Good Energy in the News: Urbana Sets Contract with Electric Supplier Through Aggregation

The select Urbana residents who chose not to participate in the municipal energy aggregation program, which was arranged by Good Energy, will still have a chance to sign up for the lower energy rate. Fifty counties and municipalities across Illinois came together and decided to buy energy in bulk from an independent energy supply company. Residents who initially opted-out of the program will still be able to go online, plug in information about their energy usage habits, and see how much they would save if they had decided to participate. Ameren charges 6.3 cents per kilowatt hour for energy supply, and the new rate offered by Homefield Energy is just above 4 cents per kilowatt hour, meaning Urbana residents will see savings of 35 percent for energy supply.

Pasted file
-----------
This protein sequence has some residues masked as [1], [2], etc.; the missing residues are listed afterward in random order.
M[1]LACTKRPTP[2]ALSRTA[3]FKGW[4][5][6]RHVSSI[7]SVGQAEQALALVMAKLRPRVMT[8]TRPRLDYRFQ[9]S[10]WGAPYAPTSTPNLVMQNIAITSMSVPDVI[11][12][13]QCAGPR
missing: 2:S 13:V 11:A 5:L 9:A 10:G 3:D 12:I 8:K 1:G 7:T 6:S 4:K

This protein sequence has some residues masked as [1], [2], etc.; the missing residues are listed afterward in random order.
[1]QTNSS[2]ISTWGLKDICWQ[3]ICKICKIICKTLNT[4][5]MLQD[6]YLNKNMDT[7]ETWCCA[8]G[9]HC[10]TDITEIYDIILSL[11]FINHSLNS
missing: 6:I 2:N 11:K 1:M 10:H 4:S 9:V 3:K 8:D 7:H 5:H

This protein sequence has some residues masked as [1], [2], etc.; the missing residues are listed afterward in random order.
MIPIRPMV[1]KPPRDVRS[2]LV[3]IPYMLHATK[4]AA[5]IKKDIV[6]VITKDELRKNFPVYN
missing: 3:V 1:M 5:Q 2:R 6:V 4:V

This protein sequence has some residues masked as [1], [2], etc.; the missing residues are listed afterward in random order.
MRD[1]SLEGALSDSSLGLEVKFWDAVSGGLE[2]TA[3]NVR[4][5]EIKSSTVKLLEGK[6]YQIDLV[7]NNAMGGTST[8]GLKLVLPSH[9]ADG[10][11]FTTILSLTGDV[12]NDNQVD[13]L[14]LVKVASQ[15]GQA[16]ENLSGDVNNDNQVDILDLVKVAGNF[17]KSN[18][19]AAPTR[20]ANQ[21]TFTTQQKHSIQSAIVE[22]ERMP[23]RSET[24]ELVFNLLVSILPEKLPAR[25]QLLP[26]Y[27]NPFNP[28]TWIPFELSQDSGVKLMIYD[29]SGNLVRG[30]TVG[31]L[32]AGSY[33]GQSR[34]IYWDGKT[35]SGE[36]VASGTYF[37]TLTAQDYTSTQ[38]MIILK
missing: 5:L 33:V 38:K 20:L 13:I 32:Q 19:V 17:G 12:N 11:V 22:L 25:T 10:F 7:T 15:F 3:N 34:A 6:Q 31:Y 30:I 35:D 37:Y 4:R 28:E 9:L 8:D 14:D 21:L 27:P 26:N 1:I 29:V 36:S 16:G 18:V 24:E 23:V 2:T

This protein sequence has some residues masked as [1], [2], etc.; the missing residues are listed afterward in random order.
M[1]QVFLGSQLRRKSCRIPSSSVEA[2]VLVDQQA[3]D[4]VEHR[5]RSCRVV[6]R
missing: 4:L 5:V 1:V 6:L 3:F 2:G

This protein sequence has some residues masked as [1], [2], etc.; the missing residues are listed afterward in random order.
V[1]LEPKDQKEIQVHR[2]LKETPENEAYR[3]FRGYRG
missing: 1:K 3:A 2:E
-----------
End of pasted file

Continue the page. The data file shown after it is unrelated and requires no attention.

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Good Energy in the News: Ameren customers can soon buy power from...Ameren?

In a recent bulk buy of energy in Illinois, Homefield Energy won a two-year contract to supply energy to Illinois residents of more than four dozen municipalities and counties. The electricity contract provides for energy supply at a greatly reduced price vs. the tariff rate. Here's a twist: Ameren Corporation owns both Ameren Illinois, which historically provided energy to all of Illinois, and also Homefield Energy, the new energy supply company that won the contract. Homefield was one of five independent energy supply companies that submitted bids to Illinois residents, who were then able to buy their energy supply in bulk from a company other than Ameren Illinois. As a result of this new contract, many residents are no longer buying from Ameren Illinois, but their money still flows into Ameren Corporation. In the end, what matters most is that residents will still see a nearly 35 percent reduction in energy supply costs.

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Good Energy in the News: Ameren's Homefield Energy wins opt out aggregation bid